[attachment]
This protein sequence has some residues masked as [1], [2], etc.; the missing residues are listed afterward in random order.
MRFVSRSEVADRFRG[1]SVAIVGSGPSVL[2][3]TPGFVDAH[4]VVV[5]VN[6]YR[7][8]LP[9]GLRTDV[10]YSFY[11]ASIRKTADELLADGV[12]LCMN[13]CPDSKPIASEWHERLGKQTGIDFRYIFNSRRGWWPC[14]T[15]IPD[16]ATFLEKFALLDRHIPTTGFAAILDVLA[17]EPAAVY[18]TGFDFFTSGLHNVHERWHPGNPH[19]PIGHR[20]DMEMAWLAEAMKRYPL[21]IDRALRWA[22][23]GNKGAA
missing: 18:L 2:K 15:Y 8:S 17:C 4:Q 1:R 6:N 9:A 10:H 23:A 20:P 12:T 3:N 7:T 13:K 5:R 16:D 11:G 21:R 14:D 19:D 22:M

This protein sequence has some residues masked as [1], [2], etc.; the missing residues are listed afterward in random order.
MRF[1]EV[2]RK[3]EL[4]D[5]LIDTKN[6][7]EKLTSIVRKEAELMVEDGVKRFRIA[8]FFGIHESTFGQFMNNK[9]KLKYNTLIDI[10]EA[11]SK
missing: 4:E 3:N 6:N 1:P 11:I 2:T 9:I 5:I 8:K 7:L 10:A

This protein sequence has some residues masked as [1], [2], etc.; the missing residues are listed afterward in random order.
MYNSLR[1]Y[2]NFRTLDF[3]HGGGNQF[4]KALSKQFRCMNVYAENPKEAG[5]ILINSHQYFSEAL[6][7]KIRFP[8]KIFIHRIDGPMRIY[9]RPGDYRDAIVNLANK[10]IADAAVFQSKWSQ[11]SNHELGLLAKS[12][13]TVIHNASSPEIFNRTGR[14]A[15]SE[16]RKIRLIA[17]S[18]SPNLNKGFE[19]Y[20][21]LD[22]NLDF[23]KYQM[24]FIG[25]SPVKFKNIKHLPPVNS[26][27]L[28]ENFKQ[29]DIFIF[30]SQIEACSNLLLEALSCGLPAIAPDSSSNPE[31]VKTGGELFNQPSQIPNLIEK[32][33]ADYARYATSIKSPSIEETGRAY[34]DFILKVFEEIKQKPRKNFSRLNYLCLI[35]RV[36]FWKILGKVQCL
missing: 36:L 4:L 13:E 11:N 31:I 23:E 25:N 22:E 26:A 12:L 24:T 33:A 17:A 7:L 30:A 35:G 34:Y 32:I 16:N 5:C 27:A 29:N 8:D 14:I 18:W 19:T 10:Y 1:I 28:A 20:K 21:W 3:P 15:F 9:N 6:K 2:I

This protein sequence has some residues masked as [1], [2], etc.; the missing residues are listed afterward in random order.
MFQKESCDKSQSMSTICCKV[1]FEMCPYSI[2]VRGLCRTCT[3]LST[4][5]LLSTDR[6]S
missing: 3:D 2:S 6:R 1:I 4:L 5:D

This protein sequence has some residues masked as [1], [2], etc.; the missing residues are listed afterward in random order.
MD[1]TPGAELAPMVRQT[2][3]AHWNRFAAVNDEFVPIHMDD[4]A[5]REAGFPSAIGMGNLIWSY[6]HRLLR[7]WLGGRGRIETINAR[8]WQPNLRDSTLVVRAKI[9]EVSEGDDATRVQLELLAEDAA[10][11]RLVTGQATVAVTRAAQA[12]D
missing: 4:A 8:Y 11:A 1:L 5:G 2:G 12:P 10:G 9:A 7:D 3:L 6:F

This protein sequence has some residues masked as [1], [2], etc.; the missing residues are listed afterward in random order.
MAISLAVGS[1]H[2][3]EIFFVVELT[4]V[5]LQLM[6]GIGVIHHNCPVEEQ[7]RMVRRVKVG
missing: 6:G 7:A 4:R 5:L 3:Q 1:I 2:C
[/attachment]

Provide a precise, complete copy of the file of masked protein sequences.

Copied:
This protein sequence has some residues masked as [1], [2], etc.; the missing residues are listed afterward in random order.
MRFVSRSEVADRFRG[1]SVAIVGSGPSVL[2][3]TPGFVDAH[4]VVV[5]VN[6]YR[7][8]LP[9]GLRTDV[10]YSFY[11]ASIRKTADELLADGV[12]LCMN[13]CPDSKPIASEWHERLGKQTGIDFRYIFNSRRGWWPC[14]T[15]IPD[16]ATFLEKFALLDRHIPTTGFAAILDVLA[17]EPAAVY[18]TGFDFFTSGLHNVHERWHPGNPH[19]PIGHR[20]DMEMAWLAEAMKRYPL[21]IDRALRWA[22][23]GNKGAA
missing: 18:L 2:K 15:Y 8:S 17:C 4:Q 1:R 6:N 9:A 10:H 23:A 20:P 12:T 3:N 7:T 13:K 5:R 16:D 11:G 21:R 14:D 19:D 22:M

This protein sequence has some residues masked as [1], [2], etc.; the missing residues are listed afterward in random order.
MRF[1]EV[2]RK[3]EL[4]D[5]LIDTKN[6][7]EKLTSIVRKEAELMVEDGVKRFRIA[8]FFGIHESTFGQFMNNK[9]KLKYNTLIDI[10]EA[11]SK
missing: 4:E 3:N 6:N 1:P 11:I 2:T 9:I 5:I 8:K 7:L 10:A

This protein sequence has some residues masked as [1], [2], etc.; the missing residues are listed afterward in random order.
MYNSLR[1]Y[2]NFRTLDF[3]HGGGNQF[4]KALSKQFRCMNVYAENPKEAG[5]ILINSHQYFSEAL[6][7]KIRFP[8]KIFIHRIDGPMRIY[9]RPGDYRDAIVNLANK[10]IADAAVFQSKWSQ[11]SNHELGLLAKS[12][13]TVIHNASSPEIFNRTGR[14]A[15]SE[16]RKIRLIA[17]S[18]SPNLNKGFE[19]Y[20][21]LD[22]NLDF[23]KYQM[24]FIG[25]SPVKFKNIKHLPPVNS[26][27]L[28]ENFKQ[29]DIFIF[30]SQIEACSNLLLEALSCGLPAIAPDSSSNPE[31]VKTGGELFNQPSQIPNLIEK[32][33]ADYARYATSIKSPSIEETGRAY[34]DFILKVFEEIKQKPRKNFSRLNYLCLI[35]RV[36]FWKILGKVQCL
missing: 36:L 4:L 13:E 11:N 31:I 23:E 25:N 22:E 26:A 12:L 24:T 33:A 17:A 7:L 30:A 35:G 34:Y 32:I 16:N 5:C 27:A 29:N 8:D 14:I 18:W 19:T 10:Y 1:I 28:A 20:K 21:W 3:P 15:F 9:N 6:K 2:I

This protein sequence has some residues masked as [1], [2], etc.; the missing residues are listed afterward in random order.
MFQKESCDKSQSMSTICCKV[1]FEMCPYSI[2]VRGLCRTCT[3]LST[4][5]LLSTDR[6]S
missing: 3:D 2:S 6:R 1:I 4:L 5:D

This protein sequence has some residues masked as [1], [2], etc.; the missing residues are listed afterward in random order.
MD[1]TPGAELAPMVRQT[2][3]AHWNRFAAVNDEFVPIHMDD[4]A[5]REAGFPSAIGMGNLIWSY[6]HRLLR[7]WLGGRGRIETINAR[8]WQPNLRDSTLVVRAKI[9]EVSEGDDATRVQLELLAEDAA[10][11]RLVTGQATVAVTRAAQA[12]D
missing: 4:A 8:Y 11:A 1:L 5:G 2:G 12:P 10:G 9:A 7:D 3:L 6:F

This protein sequence has some residues masked as [1], [2], etc.; the missing residues are listed afterward in random order.
MAISLAVGS[1]H[2][3]EIFFVVELT[4]V[5]LQLM[6]GIGVIHHNCPVEEQ[7]RMVRRVKVG
missing: 6:G 7:A 4:R 5:L 3:Q 1:I 2:C